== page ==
Last week's leaked report -- prompted by a complaint from the pygmies -- criticised the bank for failing to follow its own guidelines on environmental impact assessments, on the verification of logging areas, and on policing. It also accused it of hugely overestimating the potential benefits to the pygmies. The Rainforest Foundation, a charity whose mission is to support indigenous peoples in the world's rainforests, said more than 40 million Congolese depended on the rainforests for their livelihood. "The indigenous `Pygmy' people of the Congo have fought hard to have their voices heard. The recent Inspection Panel report was instigated by these people and the findings have shamed the World Bank," said director Simon Counsell. "Now the `Pygmies' have the chance to meet face to face with the organisation that risked devastating their forests. Hopefully President Zoellick and his colleagues will listen to what we have to say and commit to working with them to protect Congo's forests in the future."
OLYecology weblog -

Tuesday, September 18, 2007

Pygmy Music - ethnomusicology

Ethnomusicology, formerly comparative musicology, is cultural musicology or the study of music in its cultural context. Formed from the Greek words ethnos (nation) and mousike (music), it can be considered the anthropology or ethnography of music. Jeff Todd Titon has called it the study of "people making music". It is often thought of as a study of non-Western musics, but can include the study of Western music from an anthropological perspective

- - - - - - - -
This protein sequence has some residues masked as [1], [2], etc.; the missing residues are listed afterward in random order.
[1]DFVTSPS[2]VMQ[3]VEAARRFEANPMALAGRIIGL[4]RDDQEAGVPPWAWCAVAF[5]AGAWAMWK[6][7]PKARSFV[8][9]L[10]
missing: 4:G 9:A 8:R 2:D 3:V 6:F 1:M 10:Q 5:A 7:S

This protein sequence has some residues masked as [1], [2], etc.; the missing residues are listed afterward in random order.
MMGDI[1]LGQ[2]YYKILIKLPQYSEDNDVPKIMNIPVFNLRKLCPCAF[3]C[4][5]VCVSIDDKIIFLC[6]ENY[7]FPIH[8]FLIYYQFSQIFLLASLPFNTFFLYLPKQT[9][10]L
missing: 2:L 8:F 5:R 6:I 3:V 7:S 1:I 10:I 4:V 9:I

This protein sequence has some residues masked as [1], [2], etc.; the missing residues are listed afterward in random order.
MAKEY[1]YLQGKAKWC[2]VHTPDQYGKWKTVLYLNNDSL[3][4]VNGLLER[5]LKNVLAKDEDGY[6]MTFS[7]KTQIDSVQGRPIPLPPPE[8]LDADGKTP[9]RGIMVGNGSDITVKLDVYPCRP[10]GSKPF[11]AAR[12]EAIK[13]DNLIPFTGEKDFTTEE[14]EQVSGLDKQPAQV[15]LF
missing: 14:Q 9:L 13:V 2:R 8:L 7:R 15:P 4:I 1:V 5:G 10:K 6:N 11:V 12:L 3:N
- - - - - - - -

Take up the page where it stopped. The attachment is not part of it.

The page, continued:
In 1992, the popularization of Pygmy music spread with the release of Eric Mouquet and Michel Sanchez's Deep Forest. Though the fusion of New Age spirituality with sampled Pygmy music and soft techno was heavily criticized by music purists, the album was a multi-million selling success. Soon after its release, controversy continued amid accusations that none of the money made from recording was given to the Pygmy performers. Despite the controversy, a percentage of the proceeds from each album were donated to the Pygmy Fund set up to aid Zaire's pygmies.

Pygmy styles include liquindi, or water drumming, and instruments like the bow harp (ieta), ngombi (harp zither) and limbindi (a string bow).

Known musicians wanted to develop a more earthy feel to their music. Herbie Hancock, Head Hunters, "I began to feel that I had been spending so much time exploring the upper atmosphere of music and the more ethereal kind of far-out spacey stuff. Now there was this need to take some more of the earth and to feel a little more tethered; a connection to the earth....I was beginning to feel that we (the sextet) were playing this heavy kind of music, and I was tired of everything being heavy. I wanted to play something lighter." (Hancock's sleeve notes: 1997 CD reissue)